The all-over printed batiks have the freshest look in printed fabrics with the correct ethnic feeling. Models like Barbara who jet round the world can pick up Indonesian sarongs, embroidered Greek cushions and Navaho rugs in the Country of origin at airport shops as well as in the authentic souks and bazaars. Happily, anyone with a day ticket can find the same merchandise in the clutch of ethnic shops in Pimlico, Covent Garden and Hampstead. Beautiful kangas, batiks, or baskets, shells. Oriental china and wall-hangings can be seen at one of the newest sources, Rain (late Klong and Roots and Shoots), Pimlico Road, London SW1. A wind-bell to tinkle at the window and a dozen or so green plants (don’t forget a decorative watering-can and plant mister are available at Conran, Draycott Avenue, SW3, which also stocks handsome cane furniture) will complete your private Oriental fantasy. We can’t all be movie stars, but we can all afford some of the comforts of Hollywood.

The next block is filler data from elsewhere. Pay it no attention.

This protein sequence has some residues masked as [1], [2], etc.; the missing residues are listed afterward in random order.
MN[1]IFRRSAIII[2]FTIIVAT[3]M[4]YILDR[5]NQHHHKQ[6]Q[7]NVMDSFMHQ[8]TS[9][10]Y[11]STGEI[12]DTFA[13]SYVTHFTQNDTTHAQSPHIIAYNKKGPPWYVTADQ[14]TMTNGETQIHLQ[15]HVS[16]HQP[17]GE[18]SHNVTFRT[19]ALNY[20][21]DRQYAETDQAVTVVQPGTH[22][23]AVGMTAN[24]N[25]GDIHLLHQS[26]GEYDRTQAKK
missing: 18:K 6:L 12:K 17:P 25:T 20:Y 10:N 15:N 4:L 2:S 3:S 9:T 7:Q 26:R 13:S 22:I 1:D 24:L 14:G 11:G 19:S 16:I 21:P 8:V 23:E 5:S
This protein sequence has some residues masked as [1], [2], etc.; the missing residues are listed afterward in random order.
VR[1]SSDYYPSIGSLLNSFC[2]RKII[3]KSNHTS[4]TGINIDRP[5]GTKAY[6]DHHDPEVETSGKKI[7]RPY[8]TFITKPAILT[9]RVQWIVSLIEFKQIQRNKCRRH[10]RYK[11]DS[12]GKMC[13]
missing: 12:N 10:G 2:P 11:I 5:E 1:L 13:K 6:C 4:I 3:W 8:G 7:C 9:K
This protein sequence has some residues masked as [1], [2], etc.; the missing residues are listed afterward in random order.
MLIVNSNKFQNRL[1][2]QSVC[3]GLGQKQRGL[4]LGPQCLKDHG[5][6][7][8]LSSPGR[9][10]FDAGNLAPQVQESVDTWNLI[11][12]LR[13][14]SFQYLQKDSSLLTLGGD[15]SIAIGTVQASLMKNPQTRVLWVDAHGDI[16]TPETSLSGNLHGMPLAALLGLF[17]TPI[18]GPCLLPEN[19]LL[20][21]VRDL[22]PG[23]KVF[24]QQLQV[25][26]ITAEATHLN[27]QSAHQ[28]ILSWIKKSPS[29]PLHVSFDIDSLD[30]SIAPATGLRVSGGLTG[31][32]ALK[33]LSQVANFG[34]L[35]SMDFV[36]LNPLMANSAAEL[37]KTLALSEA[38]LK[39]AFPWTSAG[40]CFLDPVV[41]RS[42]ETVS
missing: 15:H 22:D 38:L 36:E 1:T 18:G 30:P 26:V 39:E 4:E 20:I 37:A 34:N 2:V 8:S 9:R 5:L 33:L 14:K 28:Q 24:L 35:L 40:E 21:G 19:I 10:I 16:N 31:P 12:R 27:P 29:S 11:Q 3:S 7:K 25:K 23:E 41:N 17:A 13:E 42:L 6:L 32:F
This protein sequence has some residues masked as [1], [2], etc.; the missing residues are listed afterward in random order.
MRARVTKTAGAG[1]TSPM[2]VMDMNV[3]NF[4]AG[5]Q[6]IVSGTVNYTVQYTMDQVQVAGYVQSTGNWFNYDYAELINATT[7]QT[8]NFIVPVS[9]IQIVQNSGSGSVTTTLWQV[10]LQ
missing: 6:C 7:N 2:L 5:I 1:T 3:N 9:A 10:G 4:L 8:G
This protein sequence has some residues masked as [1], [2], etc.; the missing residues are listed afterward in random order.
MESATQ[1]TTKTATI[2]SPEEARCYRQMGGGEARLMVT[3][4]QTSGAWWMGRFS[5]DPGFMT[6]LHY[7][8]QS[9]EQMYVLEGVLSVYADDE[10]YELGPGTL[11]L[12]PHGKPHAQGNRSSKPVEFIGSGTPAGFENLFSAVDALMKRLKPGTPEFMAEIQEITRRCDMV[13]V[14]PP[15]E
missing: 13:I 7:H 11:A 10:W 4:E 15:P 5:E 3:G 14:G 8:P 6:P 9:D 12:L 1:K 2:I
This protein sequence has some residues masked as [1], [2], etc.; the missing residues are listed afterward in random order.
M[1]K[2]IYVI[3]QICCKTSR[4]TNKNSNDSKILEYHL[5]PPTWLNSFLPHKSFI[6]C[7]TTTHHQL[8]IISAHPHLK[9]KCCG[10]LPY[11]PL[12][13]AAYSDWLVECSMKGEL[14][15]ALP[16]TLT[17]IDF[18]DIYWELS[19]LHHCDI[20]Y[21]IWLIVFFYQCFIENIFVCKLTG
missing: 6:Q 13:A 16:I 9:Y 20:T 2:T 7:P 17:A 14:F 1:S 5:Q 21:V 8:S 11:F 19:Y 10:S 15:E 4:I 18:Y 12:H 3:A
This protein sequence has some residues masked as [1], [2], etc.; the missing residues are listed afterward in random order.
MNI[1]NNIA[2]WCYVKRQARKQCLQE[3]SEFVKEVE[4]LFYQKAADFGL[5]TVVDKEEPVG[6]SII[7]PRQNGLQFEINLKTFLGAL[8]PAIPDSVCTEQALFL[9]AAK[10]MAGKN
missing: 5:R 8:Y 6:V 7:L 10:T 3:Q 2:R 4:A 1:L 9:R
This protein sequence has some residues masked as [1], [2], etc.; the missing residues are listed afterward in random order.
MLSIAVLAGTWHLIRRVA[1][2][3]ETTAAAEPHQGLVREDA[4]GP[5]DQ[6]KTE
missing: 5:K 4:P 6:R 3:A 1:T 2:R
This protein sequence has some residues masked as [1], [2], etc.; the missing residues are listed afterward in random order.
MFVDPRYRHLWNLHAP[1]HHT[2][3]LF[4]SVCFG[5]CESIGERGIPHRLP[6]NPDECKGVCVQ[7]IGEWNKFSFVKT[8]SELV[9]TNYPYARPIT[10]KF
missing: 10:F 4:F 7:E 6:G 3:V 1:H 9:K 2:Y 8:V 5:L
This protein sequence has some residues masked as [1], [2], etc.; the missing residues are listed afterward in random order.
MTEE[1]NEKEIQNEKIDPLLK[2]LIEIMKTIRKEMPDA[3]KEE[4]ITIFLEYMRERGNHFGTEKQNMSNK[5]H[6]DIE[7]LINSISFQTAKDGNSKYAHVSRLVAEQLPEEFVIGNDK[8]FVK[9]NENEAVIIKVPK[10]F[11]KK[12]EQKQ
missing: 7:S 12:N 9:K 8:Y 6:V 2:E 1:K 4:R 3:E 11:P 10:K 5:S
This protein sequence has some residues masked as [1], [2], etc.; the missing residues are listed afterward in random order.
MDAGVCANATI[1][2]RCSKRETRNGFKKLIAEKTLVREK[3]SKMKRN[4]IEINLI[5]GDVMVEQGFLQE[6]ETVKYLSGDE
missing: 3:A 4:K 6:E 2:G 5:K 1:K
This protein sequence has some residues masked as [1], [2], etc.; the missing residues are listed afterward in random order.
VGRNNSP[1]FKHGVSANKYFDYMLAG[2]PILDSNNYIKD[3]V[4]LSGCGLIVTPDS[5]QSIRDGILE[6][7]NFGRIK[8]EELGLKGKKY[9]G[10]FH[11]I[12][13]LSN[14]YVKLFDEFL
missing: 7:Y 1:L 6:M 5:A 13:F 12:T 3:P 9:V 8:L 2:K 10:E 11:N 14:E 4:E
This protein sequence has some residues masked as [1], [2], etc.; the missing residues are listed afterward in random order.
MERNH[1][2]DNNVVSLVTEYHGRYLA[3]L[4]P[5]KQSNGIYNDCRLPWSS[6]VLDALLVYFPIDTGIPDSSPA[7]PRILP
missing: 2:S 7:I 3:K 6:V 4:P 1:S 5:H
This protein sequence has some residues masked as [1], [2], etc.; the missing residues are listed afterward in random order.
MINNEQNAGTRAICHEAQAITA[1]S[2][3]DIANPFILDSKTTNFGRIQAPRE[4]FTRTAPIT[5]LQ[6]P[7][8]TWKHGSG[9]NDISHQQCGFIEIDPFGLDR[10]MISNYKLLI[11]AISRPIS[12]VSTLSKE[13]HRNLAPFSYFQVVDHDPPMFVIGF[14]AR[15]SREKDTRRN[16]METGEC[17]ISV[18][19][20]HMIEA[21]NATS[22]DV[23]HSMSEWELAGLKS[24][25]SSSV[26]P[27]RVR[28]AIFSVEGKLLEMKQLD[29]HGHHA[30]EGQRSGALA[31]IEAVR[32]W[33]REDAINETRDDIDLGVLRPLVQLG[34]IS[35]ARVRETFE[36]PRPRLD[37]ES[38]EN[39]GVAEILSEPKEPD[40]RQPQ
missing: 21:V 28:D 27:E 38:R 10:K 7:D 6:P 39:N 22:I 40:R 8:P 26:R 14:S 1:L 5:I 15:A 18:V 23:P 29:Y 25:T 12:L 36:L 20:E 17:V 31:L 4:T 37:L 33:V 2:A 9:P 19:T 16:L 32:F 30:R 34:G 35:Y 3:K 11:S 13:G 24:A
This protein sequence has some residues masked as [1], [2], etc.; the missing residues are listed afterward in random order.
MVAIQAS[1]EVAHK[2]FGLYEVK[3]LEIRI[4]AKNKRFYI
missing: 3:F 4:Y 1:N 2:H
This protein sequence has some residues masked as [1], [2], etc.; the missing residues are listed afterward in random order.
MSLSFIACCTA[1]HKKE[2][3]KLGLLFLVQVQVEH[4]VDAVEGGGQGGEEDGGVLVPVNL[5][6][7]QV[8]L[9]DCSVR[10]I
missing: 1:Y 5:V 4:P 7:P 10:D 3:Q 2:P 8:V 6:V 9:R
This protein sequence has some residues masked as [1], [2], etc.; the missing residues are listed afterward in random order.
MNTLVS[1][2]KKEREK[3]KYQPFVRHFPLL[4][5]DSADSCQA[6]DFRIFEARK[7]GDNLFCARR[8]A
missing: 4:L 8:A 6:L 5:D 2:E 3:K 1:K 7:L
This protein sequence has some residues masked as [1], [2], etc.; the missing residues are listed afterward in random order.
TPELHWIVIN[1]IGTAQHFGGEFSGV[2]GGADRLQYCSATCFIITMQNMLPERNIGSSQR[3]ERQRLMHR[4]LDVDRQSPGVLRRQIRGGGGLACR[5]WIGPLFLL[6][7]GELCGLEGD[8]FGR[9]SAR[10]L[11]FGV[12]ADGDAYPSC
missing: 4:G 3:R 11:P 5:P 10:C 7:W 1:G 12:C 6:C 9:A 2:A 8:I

Photographed by Elyse Lewin.

Scanned from Cosmopolitan, November 1976.

The night before

1970s, cosmopolitan, lingerie, loungewear, miss selfridge, Vintage Adverts
Looking great, feeling fine. In soft, silky nightdresses exclusive to Miss Selfridge.

Scanned from Cosmopolitan, November 1974.

The Great Imposters

1970s, anello and davide, aquascutum, Beged'Or, Bermona, Borg, caroline baker, chelsea cobbler, Dada, Feathers, Herbert Johnson, jane whiteside, Jonvelle, kensington market, kurt geiger, laura ashley, Laura Jamieson, Lizzie Carr, Martha Hill, Mexicana, Mog, Morel, nova magazine, peter robinson, Russell & Bromley, Selfridges, stirling cooper, the souk, The Sweet Shop, velmar, Vintage Editorials, Wild Mustang Co.